Peace doesn’t come from the decree of a king, no matter how wise or just. Peace comes because “the earth will be full of the knowledge of the Lord.” Nelson Mandela’s Peace came from a deep gnosis that we each must play a part, large or small, in the realization of the interconnectedness of the world; an interconnectedness that is symbolized in the Nativity.
As we approach Christmas, may our Peace come from our commitment to the same goal.
We define our religion in terms of doctrine. But what about our faith? Religion is a set of rules and regulations. Faith is our living relationship with Theos. It’s the ongoing and sometimes unexpected encounter with the Divine.
Strong Man (Photo credit: Max-California)
“Strength” is expressed, and experienced, in all kinds of ways. And yet there are times when it seems as though many of us aren’t sure how to express the strength of our faith from a progressive stand point. We end up seeming uncertain or hesitant.
When we take time to reflect today, let’s make a point of considering how it is that we can express the strength of our faith “in every good work and deed.”
… comfort your hearts and strengthen them in every good work and word. 2 Thessalonians 2:17
Feel The Noise (Photo credit: Blue Yonder)
In the Old Testament, the hymns – the psalms –frequently call for people to “shout out” and be “joyful.” This in spite of the fact that they also spend a lot of time talking about how God’s gonna wipe them out for being stiff-necked and selfish.
Personally, I prefer the former.
I also think that, following our theme of reflection for this week, that it’s worth our while to consider what it is that we have to be joyful about. Regardless of the challenges we’re facing, let’s take a few minutes to find one thing that we can center our thoughts on that could make us “break forth into joyous song.”
Make a joyful noise to the Lord, all the earth; break forth into joyous song and sing praises. Psalm 98:4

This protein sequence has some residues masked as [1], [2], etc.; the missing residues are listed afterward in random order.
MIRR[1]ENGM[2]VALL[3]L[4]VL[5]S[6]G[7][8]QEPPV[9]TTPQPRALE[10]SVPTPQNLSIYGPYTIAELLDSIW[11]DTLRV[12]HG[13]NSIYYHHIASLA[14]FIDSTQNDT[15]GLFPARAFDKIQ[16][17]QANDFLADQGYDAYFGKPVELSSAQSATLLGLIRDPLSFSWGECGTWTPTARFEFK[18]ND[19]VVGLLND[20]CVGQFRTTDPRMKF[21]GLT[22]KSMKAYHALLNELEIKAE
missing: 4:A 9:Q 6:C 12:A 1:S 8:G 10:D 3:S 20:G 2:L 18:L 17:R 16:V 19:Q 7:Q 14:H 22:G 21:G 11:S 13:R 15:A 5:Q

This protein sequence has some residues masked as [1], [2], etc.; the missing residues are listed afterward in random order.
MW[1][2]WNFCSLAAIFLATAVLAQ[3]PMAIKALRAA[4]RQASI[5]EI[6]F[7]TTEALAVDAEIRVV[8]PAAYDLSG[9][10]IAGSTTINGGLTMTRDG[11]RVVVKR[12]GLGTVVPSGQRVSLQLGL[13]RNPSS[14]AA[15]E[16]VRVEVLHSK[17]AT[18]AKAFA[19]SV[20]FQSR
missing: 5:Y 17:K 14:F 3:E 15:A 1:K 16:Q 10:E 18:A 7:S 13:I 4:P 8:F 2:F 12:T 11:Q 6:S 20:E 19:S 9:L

An outer view of the Druze shrine of Prophet Job (Photo credit: Wikipedia)
For I know that my Redeemer lives, and that at the last he will stand upon the earth; and after my skin has been thus destroyed, then in my flesh I shall see God, Job 19:25-26
We would interpret the excerpt above in a totally different way than the people that the author of Job wrote it for. Job’s “Redeemer” wasn’t the Christ. He would have been a mediator – a lawyer- to make Job’s case to God that he didn’t deserve what was being heaped on him. What would he have thought, I wonder, in the context of the story, to find out that it was God who had set him up for it?
In a traditional Christian context, the “Redeemer” fixed our relationship with God. But in a progressive Christian context we know that our relationship isn’t broken. Perhaps our Redeemer, as mediator, can help us to understand what it means to live an inseverable relationship with Theos and all of Creation.
Before you start the daily routine of your life today, take a few minutes to consider what it means to live in the context of an all-encompassing network of mutuality.
Meditation (Photo credit: Moyan_Brenn)
Yes, the ancient Israelites might have thought of Yahweh in Zeus-god terms, but I still like this image.
Creation, totality of everything that exists, truly is glorious, splendid, magnificent, wondrous. The infinitesimally small bit of it that we’ve barely begun to understand hints at a complexity that boggles the mind. Is it any wonder that we resort to simplistic explanations, whether natural or supernatural? The full extent of the Truth is beyond our comprehension.
Today, let’s take a few minutes to reflect on the scope of that Truth. Not because we expect to unravel its mysteries, but because we are an integral part of it.
On the glorious splendour of your majesty, and on your wondrous works, I will meditate. Psalm 145:5
Of all of the elements of communication, language is the most critical part. The way we put words together, and the words we use, are essential to our ability to exchange ideas. And words change. So does culture. We no longer, for the most part , think of God as a “father” or people as “lost” and in need to correction to avoid “hell.”
But we do recognize that we need to expend some energy in order to develop our moral and spiritual lives. And when we do, just like Zaccheaus we may find that we’re moved to transform ourselves and those around us.
Zacchaeus stood there and said to the Lord, ‘Look, half of my possessions, Lord, I will give to the poor; and if I have defrauded anyone of anything, I will pay back four times as much.’ Then Jesus said to him, ‘Today salvation has come to this house, because he too is a son of Abraham. For the Son of Man came to seek out and to save the lost.’ Luke 19: 8-10